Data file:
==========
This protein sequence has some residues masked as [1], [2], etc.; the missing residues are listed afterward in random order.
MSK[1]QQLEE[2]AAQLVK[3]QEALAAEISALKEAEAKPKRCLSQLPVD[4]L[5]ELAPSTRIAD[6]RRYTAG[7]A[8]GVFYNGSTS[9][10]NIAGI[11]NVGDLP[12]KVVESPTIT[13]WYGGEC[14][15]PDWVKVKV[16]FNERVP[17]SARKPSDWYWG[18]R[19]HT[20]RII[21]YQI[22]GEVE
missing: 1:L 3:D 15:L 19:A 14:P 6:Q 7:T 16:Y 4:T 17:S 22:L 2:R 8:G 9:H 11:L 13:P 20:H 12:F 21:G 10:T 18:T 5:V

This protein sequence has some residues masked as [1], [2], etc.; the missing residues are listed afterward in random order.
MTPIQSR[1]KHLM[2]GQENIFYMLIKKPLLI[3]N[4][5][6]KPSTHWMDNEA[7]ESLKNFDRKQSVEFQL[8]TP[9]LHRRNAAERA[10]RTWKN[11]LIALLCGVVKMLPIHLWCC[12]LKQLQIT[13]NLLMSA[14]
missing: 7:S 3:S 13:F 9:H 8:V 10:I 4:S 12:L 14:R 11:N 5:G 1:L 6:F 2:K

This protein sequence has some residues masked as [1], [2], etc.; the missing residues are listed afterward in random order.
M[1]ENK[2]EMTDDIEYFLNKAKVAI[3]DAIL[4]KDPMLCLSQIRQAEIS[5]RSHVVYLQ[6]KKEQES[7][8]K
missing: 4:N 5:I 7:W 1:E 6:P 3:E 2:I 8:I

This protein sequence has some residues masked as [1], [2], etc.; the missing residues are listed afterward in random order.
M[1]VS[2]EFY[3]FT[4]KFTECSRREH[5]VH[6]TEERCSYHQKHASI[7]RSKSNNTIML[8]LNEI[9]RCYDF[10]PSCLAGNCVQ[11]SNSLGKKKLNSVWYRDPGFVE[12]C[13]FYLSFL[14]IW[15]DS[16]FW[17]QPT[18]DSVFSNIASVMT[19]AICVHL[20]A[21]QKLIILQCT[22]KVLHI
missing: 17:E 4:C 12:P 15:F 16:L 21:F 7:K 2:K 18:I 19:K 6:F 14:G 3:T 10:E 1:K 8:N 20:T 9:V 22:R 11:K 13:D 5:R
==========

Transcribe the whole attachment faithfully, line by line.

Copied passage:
This protein sequence has some residues masked as [1], [2], etc.; the missing residues are listed afterward in random order.
MSK[1]QQLEE[2]AAQLVK[3]QEALAAEISALKEAEAKPKRCLSQLPVD[4]L[5]ELAPSTRIAD[6]RRYTAG[7]A[8]GVFYNGSTS[9][10]NIAGI[11]NVGDLP[12]KVVESPTIT[13]WYGGEC[14][15]PDWVKVKV[16]FNERVP[17]SARKPSDWYWG[18]R[19]HT[20]RII[21]YQI[22]GEVE
missing: 1:L 3:D 15:L 19:A 14:P 6:Q 7:T 16:Y 4:T 17:S 22:L 2:R 8:G 9:H 11:L 13:P 20:H 12:F 21:G 10:T 18:T 5:V

This protein sequence has some residues masked as [1], [2], etc.; the missing residues are listed afterward in random order.
MTPIQSR[1]KHLM[2]GQENIFYMLIKKPLLI[3]N[4][5][6]KPSTHWMDNEA[7]ESLKNFDRKQSVEFQL[8]TP[9]LHRRNAAERA[10]RTWKN[11]LIALLCGVVKMLPIHLWCC[12]LKQLQIT[13]NLLMSA[14]
missing: 7:S 3:S 13:F 9:H 8:V 10:I 4:S 12:L 14:R 11:N 5:G 1:L 6:F 2:K

This protein sequence has some residues masked as [1], [2], etc.; the missing residues are listed afterward in random order.
M[1]ENK[2]EMTDDIEYFLNKAKVAI[3]DAIL[4]KDPMLCLSQIRQAEIS[5]RSHVVYLQ[6]KKEQES[7][8]K
missing: 4:N 5:I 7:W 1:E 6:P 3:E 2:I 8:I

This protein sequence has some residues masked as [1], [2], etc.; the missing residues are listed afterward in random order.
M[1]VS[2]EFY[3]FT[4]KFTECSRREH[5]VH[6]TEERCSYHQKHASI[7]RSKSNNTIML[8]LNEI[9]RCYDF[10]PSCLAGNCVQ[11]SNSLGKKKLNSVWYRDPGFVE[12]C[13]FYLSFL[14]IW[15]DS[16]FW[17]QPT[18]DSVFSNIASVMT[19]AICVHL[20]A[21]QKLIILQCT[22]KVLHI
missing: 17:E 4:C 12:P 15:F 16:L 21:F 7:K 2:K 18:I 19:K 6:F 14:G 3:T 10:E 1:K 8:N 20:T 9:V 22:R 11:K 13:D 5:R